Our local band of fundamentalists (if we can call them that) will get upset about anything they want.
Do We Need A Gunship?
New political party Movement for National Development (MND) has chastised the reported move. "As far as we are aware, Trinidad and Tobago is not at war with anyone and unless this government is planning on taking us to war, we have no need for combat helicopters at this time," MND said in a statement.. "On the heels of the most recent lease of a 14-year-old advertising blimp at a reported US$100,000 per month (without any security equipment) for security surveillance, the population is once again subjected to yet another ludicrous financial commitment by this government," said the statement attributed to MND leader Garvin Nicholas,
I have very little knowledge about this topic so bear with me, is it that necessary, for all this equipment and preparations for such a tiny island in the Caribbean? I am not trying to put Trinidad down but I do not see an urgent need to purchase anything, I do not see Trinidad engaging to war or fighting real terrorists anytime soon, what I am concerned about is all the money being spent and yet the local crime is escalating tremendously.
I just wanted to throw out an idea here. I like what JB had to say, about drug runners, but there also seems to be a growing problem with piracy around the world. This might be a good way for Trinidad to be able to combat such things in the area.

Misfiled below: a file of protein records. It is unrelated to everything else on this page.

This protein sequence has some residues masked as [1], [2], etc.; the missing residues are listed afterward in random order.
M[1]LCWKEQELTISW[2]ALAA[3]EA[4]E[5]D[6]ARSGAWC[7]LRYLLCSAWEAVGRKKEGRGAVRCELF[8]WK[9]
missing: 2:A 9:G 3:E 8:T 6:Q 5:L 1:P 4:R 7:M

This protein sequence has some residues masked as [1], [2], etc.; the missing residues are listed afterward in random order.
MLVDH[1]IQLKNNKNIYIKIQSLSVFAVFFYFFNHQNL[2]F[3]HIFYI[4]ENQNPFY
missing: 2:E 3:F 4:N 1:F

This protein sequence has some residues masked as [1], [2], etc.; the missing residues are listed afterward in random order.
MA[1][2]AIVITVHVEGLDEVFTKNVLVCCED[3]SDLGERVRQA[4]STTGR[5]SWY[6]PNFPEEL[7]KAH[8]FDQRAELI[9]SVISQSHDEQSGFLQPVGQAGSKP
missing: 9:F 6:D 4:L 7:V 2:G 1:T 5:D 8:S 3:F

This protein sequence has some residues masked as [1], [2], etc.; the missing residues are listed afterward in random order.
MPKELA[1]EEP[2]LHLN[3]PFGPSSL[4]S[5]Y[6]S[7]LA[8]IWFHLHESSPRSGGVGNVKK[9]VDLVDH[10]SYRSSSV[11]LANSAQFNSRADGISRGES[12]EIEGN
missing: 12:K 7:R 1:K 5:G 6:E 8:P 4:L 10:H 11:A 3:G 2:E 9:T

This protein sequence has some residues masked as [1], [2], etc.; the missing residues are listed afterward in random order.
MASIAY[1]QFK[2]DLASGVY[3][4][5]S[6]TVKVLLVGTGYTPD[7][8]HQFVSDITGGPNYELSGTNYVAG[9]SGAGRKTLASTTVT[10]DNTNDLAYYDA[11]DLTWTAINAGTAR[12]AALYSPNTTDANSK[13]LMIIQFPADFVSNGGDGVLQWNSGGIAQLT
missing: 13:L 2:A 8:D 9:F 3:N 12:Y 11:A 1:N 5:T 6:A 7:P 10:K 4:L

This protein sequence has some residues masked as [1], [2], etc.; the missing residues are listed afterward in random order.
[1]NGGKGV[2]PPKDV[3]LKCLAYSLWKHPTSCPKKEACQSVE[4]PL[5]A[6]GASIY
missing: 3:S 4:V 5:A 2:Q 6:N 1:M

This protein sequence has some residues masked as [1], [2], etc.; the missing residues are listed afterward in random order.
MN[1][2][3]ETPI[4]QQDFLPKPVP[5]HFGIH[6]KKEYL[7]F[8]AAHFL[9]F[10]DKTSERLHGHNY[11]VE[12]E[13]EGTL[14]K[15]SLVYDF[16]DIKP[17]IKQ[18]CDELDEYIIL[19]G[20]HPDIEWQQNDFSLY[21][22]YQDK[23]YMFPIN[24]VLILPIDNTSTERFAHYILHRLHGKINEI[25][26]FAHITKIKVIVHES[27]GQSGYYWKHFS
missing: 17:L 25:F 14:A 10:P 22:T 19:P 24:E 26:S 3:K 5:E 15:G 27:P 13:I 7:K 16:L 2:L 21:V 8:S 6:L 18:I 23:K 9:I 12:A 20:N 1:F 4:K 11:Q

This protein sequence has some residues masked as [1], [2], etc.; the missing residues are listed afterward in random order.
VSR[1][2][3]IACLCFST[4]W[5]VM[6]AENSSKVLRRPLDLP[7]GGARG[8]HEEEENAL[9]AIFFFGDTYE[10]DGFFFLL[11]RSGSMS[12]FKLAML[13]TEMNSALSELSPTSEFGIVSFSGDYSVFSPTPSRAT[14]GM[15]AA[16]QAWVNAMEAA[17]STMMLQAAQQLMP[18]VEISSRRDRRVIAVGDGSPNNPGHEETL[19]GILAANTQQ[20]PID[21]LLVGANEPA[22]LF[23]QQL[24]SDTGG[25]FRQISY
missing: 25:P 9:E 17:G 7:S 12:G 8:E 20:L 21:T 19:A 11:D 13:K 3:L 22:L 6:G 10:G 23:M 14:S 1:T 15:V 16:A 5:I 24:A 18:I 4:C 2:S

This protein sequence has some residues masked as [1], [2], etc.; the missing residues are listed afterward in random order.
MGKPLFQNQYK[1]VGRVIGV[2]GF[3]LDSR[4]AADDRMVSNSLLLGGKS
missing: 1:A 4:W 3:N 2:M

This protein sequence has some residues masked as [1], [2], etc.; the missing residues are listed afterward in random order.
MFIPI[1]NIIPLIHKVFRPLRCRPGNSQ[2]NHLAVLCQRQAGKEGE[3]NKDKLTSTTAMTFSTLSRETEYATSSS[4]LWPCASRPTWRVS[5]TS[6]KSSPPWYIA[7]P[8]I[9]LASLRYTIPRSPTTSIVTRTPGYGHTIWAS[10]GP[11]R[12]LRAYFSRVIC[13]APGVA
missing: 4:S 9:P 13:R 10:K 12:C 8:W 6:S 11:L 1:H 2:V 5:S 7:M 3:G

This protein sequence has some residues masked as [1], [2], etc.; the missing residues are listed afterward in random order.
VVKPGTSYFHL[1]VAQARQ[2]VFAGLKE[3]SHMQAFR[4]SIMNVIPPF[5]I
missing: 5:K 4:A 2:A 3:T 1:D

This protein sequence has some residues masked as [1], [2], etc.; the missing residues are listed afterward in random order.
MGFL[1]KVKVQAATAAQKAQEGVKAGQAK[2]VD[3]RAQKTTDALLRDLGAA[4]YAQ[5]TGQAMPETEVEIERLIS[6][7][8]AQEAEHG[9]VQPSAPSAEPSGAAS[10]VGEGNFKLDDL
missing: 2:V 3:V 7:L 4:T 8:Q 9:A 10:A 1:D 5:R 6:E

Of course, it MIGHT just be some government officials trying to flaunt their power.
You should know that I don't know much at all about the region, politics, or culture, except what I have learned on this forum.
|[Trinidad & Tobago is a ]transshipment point for South American drugs destined for the US and Europe; producer of cannabis |
CIA World Factbook - Trinidad & Tobago - Transnational Issues
A Gunship may be a good thing, however are they used by the US Coast Guard who do a great job at stopping many of the traffickers, pirates, illegal immigrants, etc.? I believe the only record of them doing so was based on old time tactical action in dropping bombs on enemy submarines as a test. I believe they (the US) use radar, recon planes, fast boats and larger armed ships - all things we already have at present. Didn't the current Attorney General or Military General (I forget which one) say that we should not expect any great reduction in crime because of the introduction of this new piece of equipment? For me the problem is lack of consistency. Patrols and recon needs to be done all the time, especially at night. Maybe even a floating rig or Coast Guards stationed by rigs may help. What I am trying to say is that having a gunship will not help if the administration behind it is not implemented. How many countries have gunships, fast fighter jets, battleships even and they still have drugs going in and out like water. Look at Venezuela, where most of the drugs / arms are trafficked from - they have a sophisticated military and yet all these things happen - someone is paid off, someone is bribed and no matter how many gunships you have it is worth nothing, it is the same thing going on here.